DAVAO CITY (MindaNews / 20 November) — “When I married him, I knew that he was not just mine. He was such a big personality that I knew I had to share (this man who had) a lot of passion and projects.”
This was how Olive Puentespina described her husband Roberto, popularly known as Doc Bo, before her fellow alumni at the University of the Philippines, most of them from Los Baños campus.
Like many of Doc Bo’s colleagues, Olive recalled how passionate her husband was in his endeavors especially during the days when he volunteered as veterinarian of the Philippine Eagle Foundation (PEF).
In 1995, Olive recalled, about a week after their first son Roberto III was born, she could not reach Doc Bo because he was with the Philippine Eagles.
Five years later, she was into labor with their third child and could not reach Doc Bo because he was again up at the Philippine Eagle Center in Malagos. “I think there was a health audit. They would catch the eagle that’s already inside the cage and examine its health status.”
The 57-year old veterinarian succumbed to an illness on November 15 at a private hospital.
Popularly known by his nickname Doc Bo, he contributed medical services as a volunteer to help save the critically-endangered Philippine Eagles.
His efforts allowed the eagles to be released back to the wild.
Doc Bo also pioneered the use of birds and other animals in his “Malagos Bird Show” on Sundays to create awareness on the protection of environment and climate change mitigation.
Domingo Tadena, former conservation breeding chief of the PEF, also described Doc Bo as a very passionate veterinarian, adding that they shared many memorable moments.
Tadena, who had worked to save the eagles from 1978 to 2008, recalled that he first met Doc Bo at the first captive-breeding camp in the hinterlands of Baracatan in Toril District sometime in the mid-1980s.
“Estudyante pa sya sa una, niabot lang man na didto sa among kampo sa Baracatan sa una, naa pa gyud sya dala na long neck. Pero wala sya dala habol” (He was a student then. He arrived in our camp in Baracatan and brought a long neck (bottle of rhum). But he didn’t bring any blanket), Tadena recalled with a chuckle.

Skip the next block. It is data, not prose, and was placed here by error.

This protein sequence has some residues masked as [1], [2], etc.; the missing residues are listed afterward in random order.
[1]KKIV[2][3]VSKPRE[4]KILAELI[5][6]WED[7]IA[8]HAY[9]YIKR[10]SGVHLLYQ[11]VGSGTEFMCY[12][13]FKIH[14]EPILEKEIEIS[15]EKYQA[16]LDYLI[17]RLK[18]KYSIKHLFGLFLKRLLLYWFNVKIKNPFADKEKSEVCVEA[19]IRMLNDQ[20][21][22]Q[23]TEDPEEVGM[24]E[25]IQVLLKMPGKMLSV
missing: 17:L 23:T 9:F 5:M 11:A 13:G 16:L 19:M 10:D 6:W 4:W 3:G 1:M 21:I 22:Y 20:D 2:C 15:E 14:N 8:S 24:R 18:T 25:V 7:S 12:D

He added that Doc Bo visited their camp to collect fecal samples as part of his school requirement.
Since it’s was so risky to collect fecal samples during the day, Doc Bo spent a night at the camp so he could collect the fecal samples. “Atakehon ka sa agila kung mosulod ka sa cage na hayag pa. Kenanglan sa gabii gyud ka mosulod” (You will be attacked by the eagles if you enter the cage at daytime. You should go at night), Tadena explained.
Since then, Doc Bo served as volunteer until he became a veterinarian in 1991.
Tadena lauded Doc Bo’s contribution in their effort to save the Philippine Eagles, adding they were able to hatch 21 eaglets with his support.
In the 1990s, Doc Bo was always around whenever they needed his services in providing care for the eagles in captivity as well those injured and rescued from the wild.
Tadena cited one of Doc Bo’s valuable efforts when he assisted the PEF during the rescue of an eagle named Marikit in Surigao sometime in 1995.
He added that they airlifted the injured eagle using a military aircraft to this city for medical attention.
Doc Bo applied a splint on the fracture leg of the eagle. “Na-ayo baya to” (The eagle healed).
While he is saddened by the passing of Doc Bo, Tadena said he is grateful for the opportunity of having worked with him.
“Kung successful ang hatch, apir-apir pud kami. Tapos pakals og tanduay dayon. Kung dili successful gani, uban pud kami didto hinilakay” If the eagle hatch succeeds we would celebrate with Tanduay. If it is not successful, we cry together.
Anna Mae Sumaya, former PEF animal keeper, said Doc Bo was very passionate about his work.
“He never failed to impart learnings every time we have cases. I will always remember him as a warm and compassionate person who always had good stories to share,” said Sumaya, who is now working in a wildlife park in Dubai.
Olive described her husband as a visionary.
“He taught me patience. Because he thinks so fast. His vision is bigger than what he can immediately do. We have to support him with his visions. Sometimes di pa nga namin nakikita eh. Saan ba papunta ito? Ganun sya ka bilis,” she explained.
According to Olive, her husband created different communities outside of their family. “And he made different experiences and memories that I don’t even know about. “
In 2017, Doc Bo established the Davao Thermo Biotech Corporation, a large-scale biodegradables-to-fertilizer that employs Hyperthermophilic Composting Technology.
This technology, which originated in Japan, is the first in the Philippines.
He launched the The Yellow Drum Project, which aims to divert biodegradable waste even at the household level, from the landfill to their composting plant.
Doc Bo was one of the key figures in the UP Alumni Association in Davao. (MindaNews)